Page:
Physics Q&A web site

 I learned (from the Cosmic Variance blog) about a Web site with interesting discussions of a wide variety of questions in physics. It reminded me of some parts of my misspent youth.

Back in the 1990s, I spent a lot of time reading and posting articles on the various physics and astronomy Usenet newsgroups. For those who don’t know, newsgroups are forums in which people can discuss a huge variety of topics. They allowed freewheeling electronic communication back in the days before blogs, and even before the invention of the Web. Last time I checked, Usenet newsgroups still existed, but with all the other options out there nowadays, they don’t play the same role they used to.

Newsgroups had participants with a wide variety of backgrounds and interests. Participants in the physics newsgroups included graduate and undergraduate students, professional scientists, and tons and tons of interested laypeople. The freedom of anybody to participate was both a blessing and a curse. It made for a lot of variety, of course, but it also meant that discussions could easily be hijacked by crackpots. Some of the crackpots were highly entertaining, but eventually most serious people would get frustrated with all the noise and go away.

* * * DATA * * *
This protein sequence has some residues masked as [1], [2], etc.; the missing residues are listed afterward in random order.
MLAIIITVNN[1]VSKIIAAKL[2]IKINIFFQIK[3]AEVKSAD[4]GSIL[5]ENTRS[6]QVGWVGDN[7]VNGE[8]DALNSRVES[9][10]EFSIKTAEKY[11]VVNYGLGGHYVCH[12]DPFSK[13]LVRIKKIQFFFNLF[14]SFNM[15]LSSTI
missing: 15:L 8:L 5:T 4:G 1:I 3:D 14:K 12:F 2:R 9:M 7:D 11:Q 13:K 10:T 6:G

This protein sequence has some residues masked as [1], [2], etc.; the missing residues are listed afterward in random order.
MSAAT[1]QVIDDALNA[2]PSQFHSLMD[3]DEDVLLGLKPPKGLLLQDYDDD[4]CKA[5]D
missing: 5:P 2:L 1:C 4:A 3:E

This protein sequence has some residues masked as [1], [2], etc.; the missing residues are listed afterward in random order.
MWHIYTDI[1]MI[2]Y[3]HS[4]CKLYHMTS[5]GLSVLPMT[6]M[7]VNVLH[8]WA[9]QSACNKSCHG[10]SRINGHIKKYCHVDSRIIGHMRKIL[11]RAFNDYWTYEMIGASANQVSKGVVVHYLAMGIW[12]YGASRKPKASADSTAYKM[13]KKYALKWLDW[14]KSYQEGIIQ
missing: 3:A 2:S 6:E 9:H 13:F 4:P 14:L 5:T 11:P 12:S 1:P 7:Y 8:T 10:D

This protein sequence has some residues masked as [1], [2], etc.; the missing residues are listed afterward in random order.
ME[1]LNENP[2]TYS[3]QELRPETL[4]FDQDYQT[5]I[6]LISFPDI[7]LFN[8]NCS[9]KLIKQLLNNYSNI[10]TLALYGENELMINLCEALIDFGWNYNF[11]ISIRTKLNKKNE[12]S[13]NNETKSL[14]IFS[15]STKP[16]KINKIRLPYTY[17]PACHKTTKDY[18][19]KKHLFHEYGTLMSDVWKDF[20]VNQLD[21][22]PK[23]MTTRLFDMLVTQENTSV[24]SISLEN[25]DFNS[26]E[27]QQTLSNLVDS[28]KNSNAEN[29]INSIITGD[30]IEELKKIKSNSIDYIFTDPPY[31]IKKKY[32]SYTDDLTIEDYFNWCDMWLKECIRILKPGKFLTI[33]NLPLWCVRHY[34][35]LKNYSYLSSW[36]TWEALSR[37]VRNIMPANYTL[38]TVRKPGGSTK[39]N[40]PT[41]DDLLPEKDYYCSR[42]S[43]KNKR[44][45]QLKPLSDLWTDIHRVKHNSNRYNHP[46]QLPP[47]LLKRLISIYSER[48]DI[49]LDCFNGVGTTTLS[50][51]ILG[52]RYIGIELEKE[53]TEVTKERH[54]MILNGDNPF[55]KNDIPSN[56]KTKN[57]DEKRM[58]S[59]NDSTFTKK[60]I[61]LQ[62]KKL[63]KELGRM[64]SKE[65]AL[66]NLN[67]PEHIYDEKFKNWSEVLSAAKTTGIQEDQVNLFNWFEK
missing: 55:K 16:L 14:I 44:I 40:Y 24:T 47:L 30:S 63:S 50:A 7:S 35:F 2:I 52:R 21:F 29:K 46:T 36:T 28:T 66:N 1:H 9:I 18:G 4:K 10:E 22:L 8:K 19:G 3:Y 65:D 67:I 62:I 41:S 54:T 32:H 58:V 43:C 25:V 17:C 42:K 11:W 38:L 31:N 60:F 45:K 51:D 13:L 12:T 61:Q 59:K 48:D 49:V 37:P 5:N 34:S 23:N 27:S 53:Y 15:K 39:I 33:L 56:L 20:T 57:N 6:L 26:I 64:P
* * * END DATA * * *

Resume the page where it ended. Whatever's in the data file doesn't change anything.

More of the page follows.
One solution to this problem was moderated newsgroups. I was one of the moderators of the group sci.physics.research for quite a while. One of us moderators would have to approve each post before it could appear in the newsgroup. The big problem with this, of course, was that it was labor-intensive.

OK, that’s it for the history lesson. What reminded me of all this is the Web site Physics Stack Exchange, which aims to produce a similar sort of forum for discussion of physics questions. The site has moderators, but they don’t approve each post manually as we did. Rather, the participants in the group vote answers up or down, so that the ones that are deemed most useful rise to the top. There’s a complicated set of rules whereby only people who have earned the right (through useful participation in the past) are allowed to vote.

Once I started looking at it, I couldn’t resist posting some answers of my own.

There’s a lot of good stuff there. Check it out, and participate if you’re interested!

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Ted Bunn

I am chair of the physics department at the University of Richmond. In addition to teaching a variety of undergraduate physics courses, I work on a variety of research projects in cosmology, the study of the origin, structure, and evolution of the Universe. University of Richmond undergraduates are involved in all aspects of this research. If you want to know more about my research, ask me!

5 thoughts on “Physics Q&A web site”

  1. I am still one of the moderators of sci.physics.research. It seems to me that while the relative amount of discussion in newsgroups is now less, this is mainly because there are more blogs etc; the absolute amount, at least in the groups I follow, is about the same.